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Councillors pay tribute to former Camden mayor Judy Pattison after she dies aged 70

'She was fun - and livened us all up'

23 November, 2020 — By Richard Osley

Former mayor Judith Pattison

COUNCILLORS have held a minute’s silence this evening (Monday) to remember former mayor of Camden Judy Pattison, who has died aged 70.

She had been the borough’s first citizen between 2002-03 and served as a councillor at different times in Belsize, Gospel Oak and Cantelowes wards. After moving out of Camden, she won election as a councillor in Exeter two years ago. It was announced that she had passed away in October.

Town Hall deputy leader Councillor Pat Callaghan told tonight’s full council meeting, held using videocall technology: “She held a variety of voluntary posts, working with people of all ages and backgrounds, believing that everyone has something important to contribute to their community. How right she was.”

She added: “She was the first mayor to invite student reps into the parlour to learn more about the borough and promote her theme of volunteering. This was much appreciated by the students and built up a good relationship with the colleges.

“Judy also wanted to make contact with the groups in Camden who traditionally did not normally have contact with the mayor. She did this by opening up the parlour and inviting in a wide range of diverse groups from across the borough. This was a great success and we continue to work in this consensual way today. Judy, thank you for your commitment to highlighting the social value of volunteering. Thank you for your friendship. And thank you for being you. Rest in peace.”

Cllr Callaghan had explained how Ms Pattison had worked as a business studies lecturer in several colleges in north London.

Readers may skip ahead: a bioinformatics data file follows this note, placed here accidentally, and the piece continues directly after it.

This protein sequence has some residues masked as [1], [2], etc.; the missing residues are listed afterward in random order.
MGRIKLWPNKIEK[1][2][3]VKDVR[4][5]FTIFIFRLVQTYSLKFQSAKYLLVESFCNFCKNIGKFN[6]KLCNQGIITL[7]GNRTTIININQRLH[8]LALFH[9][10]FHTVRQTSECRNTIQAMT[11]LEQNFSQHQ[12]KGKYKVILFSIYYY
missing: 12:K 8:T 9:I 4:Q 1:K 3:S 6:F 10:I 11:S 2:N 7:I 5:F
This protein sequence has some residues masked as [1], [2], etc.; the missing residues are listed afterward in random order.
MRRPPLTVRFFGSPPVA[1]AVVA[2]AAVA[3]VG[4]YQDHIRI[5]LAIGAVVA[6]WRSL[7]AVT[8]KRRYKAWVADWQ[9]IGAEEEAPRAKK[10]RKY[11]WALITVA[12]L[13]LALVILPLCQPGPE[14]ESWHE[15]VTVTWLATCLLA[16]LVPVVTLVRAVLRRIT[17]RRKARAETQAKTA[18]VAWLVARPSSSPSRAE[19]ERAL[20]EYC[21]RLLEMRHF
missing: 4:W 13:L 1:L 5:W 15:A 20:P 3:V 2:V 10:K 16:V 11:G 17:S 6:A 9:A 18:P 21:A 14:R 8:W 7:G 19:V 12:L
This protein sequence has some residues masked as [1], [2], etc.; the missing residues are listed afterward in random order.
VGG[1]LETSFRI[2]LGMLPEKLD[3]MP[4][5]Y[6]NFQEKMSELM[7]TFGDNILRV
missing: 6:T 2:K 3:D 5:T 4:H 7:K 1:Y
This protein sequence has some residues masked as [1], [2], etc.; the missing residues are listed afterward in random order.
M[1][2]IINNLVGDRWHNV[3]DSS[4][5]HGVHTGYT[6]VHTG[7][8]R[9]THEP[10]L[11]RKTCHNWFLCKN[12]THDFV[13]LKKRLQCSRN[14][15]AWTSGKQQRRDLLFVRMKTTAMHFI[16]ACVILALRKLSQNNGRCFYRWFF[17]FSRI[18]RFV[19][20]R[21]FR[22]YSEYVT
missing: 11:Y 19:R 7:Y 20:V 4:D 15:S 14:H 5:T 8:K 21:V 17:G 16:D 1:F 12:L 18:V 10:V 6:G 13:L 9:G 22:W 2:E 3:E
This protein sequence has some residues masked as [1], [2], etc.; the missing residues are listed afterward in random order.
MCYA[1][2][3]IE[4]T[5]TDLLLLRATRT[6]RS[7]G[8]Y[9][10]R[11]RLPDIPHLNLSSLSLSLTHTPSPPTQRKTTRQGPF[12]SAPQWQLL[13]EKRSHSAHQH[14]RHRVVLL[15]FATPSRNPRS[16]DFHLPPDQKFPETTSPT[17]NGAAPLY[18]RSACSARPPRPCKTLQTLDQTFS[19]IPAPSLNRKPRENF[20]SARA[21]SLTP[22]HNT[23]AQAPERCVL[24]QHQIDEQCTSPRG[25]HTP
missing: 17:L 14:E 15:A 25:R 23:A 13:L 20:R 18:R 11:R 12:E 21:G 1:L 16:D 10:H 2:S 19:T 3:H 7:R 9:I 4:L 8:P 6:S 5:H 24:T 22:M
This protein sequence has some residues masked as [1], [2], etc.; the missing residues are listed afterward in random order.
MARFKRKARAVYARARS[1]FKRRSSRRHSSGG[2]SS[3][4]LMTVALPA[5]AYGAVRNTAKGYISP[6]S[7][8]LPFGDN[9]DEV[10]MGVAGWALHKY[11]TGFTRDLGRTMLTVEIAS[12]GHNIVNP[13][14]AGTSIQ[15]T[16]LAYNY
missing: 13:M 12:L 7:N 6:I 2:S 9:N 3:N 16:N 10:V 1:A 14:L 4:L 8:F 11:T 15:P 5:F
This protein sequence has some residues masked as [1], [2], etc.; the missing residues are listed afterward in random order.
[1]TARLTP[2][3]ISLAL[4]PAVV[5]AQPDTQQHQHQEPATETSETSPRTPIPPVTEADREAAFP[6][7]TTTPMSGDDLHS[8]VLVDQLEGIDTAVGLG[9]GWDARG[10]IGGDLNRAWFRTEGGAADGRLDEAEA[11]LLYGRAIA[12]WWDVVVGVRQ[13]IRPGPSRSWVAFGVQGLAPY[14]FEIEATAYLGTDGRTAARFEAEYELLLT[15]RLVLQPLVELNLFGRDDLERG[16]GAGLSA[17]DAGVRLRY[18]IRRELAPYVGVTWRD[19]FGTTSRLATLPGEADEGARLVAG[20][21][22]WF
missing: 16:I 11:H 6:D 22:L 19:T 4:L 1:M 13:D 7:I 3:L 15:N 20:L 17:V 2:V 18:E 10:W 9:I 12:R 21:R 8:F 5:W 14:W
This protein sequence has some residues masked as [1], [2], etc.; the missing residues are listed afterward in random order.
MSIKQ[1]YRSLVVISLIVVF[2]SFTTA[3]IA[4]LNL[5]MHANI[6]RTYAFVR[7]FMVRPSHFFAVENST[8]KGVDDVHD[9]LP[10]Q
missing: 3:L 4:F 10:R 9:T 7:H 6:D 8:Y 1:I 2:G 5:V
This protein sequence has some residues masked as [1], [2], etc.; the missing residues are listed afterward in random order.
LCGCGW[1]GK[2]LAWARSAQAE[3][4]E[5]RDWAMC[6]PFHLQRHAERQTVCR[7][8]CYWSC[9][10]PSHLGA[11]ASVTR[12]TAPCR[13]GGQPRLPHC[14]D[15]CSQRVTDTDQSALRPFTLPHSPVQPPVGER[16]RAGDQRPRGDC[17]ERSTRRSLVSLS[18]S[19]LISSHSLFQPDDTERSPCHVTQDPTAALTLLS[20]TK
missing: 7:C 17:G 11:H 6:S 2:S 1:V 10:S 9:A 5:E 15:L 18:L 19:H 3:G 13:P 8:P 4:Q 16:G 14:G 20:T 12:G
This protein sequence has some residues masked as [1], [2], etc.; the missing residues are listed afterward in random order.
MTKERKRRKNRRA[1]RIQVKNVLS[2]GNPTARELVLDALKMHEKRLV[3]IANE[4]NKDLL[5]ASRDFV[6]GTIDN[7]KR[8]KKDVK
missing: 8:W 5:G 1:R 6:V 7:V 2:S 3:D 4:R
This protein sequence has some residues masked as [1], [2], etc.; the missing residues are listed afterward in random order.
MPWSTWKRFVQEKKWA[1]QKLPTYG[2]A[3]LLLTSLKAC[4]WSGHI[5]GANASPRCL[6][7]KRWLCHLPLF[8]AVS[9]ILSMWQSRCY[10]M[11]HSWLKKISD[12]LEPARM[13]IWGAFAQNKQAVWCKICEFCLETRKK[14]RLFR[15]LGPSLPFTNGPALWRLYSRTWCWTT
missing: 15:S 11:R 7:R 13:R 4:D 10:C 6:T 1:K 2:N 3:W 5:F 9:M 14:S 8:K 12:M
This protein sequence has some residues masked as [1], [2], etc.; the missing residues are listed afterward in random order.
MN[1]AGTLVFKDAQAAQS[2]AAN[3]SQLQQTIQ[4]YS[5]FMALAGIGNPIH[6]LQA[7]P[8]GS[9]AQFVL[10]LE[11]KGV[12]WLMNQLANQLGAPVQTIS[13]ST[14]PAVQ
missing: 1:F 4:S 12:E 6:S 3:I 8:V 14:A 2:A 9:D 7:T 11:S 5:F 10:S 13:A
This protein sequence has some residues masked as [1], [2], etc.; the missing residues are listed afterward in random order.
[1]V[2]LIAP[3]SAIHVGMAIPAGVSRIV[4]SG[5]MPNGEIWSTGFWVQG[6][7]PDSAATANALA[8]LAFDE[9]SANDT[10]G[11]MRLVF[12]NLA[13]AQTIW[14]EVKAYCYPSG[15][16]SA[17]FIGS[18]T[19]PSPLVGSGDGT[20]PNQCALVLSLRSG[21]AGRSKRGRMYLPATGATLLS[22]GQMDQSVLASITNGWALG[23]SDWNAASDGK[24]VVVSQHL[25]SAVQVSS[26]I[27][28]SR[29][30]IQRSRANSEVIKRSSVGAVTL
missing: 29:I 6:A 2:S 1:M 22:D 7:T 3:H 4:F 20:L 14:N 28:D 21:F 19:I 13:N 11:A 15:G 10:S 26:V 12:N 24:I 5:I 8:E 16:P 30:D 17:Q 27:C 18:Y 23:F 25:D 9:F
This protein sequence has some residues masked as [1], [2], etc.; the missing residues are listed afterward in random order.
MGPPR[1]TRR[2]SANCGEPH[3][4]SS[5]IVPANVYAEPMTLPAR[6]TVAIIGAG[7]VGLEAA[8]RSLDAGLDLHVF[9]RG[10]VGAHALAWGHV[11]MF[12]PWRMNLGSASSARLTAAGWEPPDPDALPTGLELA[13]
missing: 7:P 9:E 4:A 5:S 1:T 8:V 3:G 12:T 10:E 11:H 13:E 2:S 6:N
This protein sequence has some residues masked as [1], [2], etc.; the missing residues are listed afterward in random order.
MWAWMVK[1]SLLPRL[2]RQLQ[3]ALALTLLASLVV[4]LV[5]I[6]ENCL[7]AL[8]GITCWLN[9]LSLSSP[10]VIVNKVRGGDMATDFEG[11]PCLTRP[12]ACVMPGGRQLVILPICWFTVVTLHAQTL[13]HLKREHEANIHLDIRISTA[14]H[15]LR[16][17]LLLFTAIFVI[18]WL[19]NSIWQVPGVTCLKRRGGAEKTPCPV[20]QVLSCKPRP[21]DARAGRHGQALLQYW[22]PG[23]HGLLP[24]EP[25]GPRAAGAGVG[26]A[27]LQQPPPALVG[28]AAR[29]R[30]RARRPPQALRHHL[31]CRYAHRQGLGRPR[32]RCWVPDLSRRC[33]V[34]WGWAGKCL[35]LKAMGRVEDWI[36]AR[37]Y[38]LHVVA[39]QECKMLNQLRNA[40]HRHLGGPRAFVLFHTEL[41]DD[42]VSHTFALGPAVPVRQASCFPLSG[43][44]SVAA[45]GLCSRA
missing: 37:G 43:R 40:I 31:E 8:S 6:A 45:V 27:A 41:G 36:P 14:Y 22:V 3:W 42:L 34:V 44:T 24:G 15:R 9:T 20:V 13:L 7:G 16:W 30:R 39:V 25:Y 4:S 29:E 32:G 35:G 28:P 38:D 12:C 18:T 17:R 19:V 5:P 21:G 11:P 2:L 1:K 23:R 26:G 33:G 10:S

Ms Pattison had partly been the inspiration for the classic children’s story Turbulent Term of Tyke Tyler, written by her mother, Gene Kemp, the award-winning author.

Liberal Democrat councillor Flick Rea, the longest continuous serving councillor at the Town Hall, said: “Judy was fun. She was unconventional, she was charming, she was interested in people. She was a fun councillor and she was also a fun Mayor – and she was also one of the tiniest mayors we’ve ever had and so the mayoral robes had to be shortened quite dramatically for Judy.

“She then threw the mayor’s office into total confusion by insisting that she would not have a mayoress and that she would actually do something very unconventional and she would have a huge number of escorts which would be from all the female members of the council, whatever party they came from.”

“She took different councillors to different events, and that also has become a tradition now that the mayor doesn’t just have one escort but it has a number of them and some of them are usually other councillors. However, I think nobody but Judy would have dared to invite councillors from opposition parties to escort her – possibly because she wasn’t afraid of what we might do. I suspect the subsequent mayors have always been terrified that opposition councillors would say something quite dreadful, and let the borough down – but Judy had no qualms about inviting us to come.”

Cllr Rea added: “She was also very good at going to residents associations’ annual general meetings, which can be can be very tedious. She actually turned up at lots of them and had a fairly good time. She was very sociable, and she enjoyed the whole panoply of social conversation and having a drink with people and getting on with them and chatting. She was a character and I think we probably need more characters like Judy. We’ve probably all got rather boring and Judy livened us all up, so I remember her with great joy.”

Conservative councillor Steve Adams said she had not met Ms Pattison but noted her record in public office had continued as a councillor in Exeter.

“This council is and has been made up of people willing and eager to help others improve the government of the borough no matter which political position,” he said.

“That she made this endeavour her life’s work is truly impressive. Her dedication to the Labour cause was notable. Such a contribution to public good should and must be remembered and celebrated.”



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